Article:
Shellac and vinyl discs, acetate and aluminum transcription discs, analog, digital and audio cassettes—even Edison label wax cylinder recordings—are all housed in the archive. It has, moreover, the rare equipment to play them: crank-up gramophones, turntables, quarter-track and half-track tape players.
Stanford faculty have recommended some of the purchases. For example, the landmark Weill find was recommended by Stephen Hinton, a professor of music and senior associate dean for the humanities. Weill is the focus of Hinton's research.
"He knew through the Kurt Weill Foundation that a collector had discovered the recordings, and would we be interested?" recalls McBride, who negotiated the purchase.
"The discs of Railroads on Parade were a real find," said Hinton. "Many still pictures and even some movie footage have survived of the pageant, but until now we have had no sound to go with them. The discs Stanford acquired appear to be the only ones available and fill an important gap in our knowledge of Weill's career, particularly of his use of folk song."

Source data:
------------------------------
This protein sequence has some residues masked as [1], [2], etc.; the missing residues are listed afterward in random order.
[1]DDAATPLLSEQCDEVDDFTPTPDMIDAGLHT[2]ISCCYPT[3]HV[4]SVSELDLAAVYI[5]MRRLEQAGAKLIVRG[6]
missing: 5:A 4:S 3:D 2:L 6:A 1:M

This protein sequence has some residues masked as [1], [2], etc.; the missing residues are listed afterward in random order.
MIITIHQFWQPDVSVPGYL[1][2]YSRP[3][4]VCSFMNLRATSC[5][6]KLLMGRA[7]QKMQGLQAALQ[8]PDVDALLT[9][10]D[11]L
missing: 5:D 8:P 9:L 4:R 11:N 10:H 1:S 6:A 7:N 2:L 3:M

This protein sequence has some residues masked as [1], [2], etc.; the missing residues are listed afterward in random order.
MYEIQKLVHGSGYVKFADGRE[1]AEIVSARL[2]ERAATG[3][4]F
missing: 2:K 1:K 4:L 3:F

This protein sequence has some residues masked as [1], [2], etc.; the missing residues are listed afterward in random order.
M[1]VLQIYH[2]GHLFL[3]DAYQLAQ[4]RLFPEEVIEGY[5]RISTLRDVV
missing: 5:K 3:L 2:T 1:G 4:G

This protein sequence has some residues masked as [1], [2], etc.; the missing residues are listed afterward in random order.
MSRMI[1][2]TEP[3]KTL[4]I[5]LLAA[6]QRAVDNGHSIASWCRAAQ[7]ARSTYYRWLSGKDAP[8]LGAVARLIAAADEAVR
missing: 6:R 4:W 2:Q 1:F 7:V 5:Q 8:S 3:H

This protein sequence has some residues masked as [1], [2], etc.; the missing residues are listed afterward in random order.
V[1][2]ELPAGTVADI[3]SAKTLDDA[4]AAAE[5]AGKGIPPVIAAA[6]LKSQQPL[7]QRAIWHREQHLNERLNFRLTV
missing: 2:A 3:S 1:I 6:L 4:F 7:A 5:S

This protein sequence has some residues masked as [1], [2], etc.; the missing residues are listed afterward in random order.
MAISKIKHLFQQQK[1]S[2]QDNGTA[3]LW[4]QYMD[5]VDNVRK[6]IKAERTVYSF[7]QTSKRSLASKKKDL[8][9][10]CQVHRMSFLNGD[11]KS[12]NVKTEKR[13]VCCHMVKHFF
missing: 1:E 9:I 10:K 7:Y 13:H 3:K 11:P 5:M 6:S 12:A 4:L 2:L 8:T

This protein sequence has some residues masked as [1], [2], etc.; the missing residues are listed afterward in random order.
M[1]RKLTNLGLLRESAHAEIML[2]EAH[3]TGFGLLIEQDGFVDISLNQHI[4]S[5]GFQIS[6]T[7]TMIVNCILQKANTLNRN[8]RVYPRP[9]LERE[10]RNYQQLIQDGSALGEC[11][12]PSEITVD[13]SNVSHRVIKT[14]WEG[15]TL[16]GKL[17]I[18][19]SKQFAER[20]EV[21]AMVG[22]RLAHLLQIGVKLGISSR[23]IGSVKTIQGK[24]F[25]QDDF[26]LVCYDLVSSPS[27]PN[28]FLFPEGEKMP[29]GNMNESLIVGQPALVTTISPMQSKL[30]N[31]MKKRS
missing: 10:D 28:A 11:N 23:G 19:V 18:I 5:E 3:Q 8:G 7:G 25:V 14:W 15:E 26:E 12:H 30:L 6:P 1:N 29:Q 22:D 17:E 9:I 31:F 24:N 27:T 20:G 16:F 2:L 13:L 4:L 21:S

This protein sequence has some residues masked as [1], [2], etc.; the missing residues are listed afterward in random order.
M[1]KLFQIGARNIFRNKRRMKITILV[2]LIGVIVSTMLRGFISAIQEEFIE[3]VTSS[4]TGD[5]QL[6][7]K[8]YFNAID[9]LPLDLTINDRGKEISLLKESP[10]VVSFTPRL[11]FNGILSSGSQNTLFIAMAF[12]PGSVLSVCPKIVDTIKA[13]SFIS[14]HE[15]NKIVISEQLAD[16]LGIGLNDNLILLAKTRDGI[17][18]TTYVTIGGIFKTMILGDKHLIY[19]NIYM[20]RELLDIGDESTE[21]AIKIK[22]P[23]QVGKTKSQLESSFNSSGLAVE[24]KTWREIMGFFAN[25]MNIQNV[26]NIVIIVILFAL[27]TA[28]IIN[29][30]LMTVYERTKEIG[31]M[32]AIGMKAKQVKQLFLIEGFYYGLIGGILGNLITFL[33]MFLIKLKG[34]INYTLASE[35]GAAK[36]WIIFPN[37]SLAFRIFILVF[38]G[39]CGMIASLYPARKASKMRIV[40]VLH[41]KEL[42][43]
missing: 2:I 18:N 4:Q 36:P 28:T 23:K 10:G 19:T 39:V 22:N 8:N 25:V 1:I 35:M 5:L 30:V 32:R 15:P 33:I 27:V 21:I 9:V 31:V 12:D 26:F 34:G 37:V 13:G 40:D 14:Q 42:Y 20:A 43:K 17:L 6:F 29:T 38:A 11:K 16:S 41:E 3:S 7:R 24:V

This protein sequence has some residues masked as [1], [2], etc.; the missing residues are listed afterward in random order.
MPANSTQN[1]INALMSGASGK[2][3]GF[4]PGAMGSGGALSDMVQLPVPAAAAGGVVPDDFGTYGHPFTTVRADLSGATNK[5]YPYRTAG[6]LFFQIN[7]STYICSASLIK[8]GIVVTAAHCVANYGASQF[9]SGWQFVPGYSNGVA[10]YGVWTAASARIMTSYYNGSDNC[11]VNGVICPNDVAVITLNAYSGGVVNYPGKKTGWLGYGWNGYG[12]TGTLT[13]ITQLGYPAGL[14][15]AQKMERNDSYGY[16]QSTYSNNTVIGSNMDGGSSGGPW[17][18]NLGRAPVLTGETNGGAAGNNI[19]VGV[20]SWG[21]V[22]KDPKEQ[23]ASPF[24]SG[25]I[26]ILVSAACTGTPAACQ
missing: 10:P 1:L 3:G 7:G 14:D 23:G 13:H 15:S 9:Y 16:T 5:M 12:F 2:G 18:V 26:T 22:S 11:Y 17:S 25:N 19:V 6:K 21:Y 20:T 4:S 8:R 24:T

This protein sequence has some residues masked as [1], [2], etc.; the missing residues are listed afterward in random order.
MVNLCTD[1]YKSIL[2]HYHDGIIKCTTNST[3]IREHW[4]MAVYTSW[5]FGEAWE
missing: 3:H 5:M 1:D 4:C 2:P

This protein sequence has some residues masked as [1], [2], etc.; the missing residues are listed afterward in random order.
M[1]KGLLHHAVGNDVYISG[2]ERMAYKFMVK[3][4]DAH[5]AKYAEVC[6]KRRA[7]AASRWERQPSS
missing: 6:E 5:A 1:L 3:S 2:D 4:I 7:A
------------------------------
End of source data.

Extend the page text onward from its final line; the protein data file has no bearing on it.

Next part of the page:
Moreover, Railroads on Parade has a special connection to Stanford: A highpoint of what Weill termed his "circus opera" includes the character of university founder Leland Stanford, former governor of California and president of the Central Pacific Railroad, as he pounds the "golden spike" that completed the first transcontinental railroad in Promontory Summit, Utah, on May 10, 1869. Although Stanford's first swing of the silver maul missed its target, word flashed immediately around the nation by telegraph—in that sense, it was one of the first nationwide media events.
"It seems only appropriate that one of the principal documents of a work that includes mention of Leland Stanford as a pioneer and dreamer be housed here at his own university," Hinton said.
A few minutes of Railroads on Parade can be seen on YouTube. But to hear it, go to the Stanford Archive of Recorded Sound.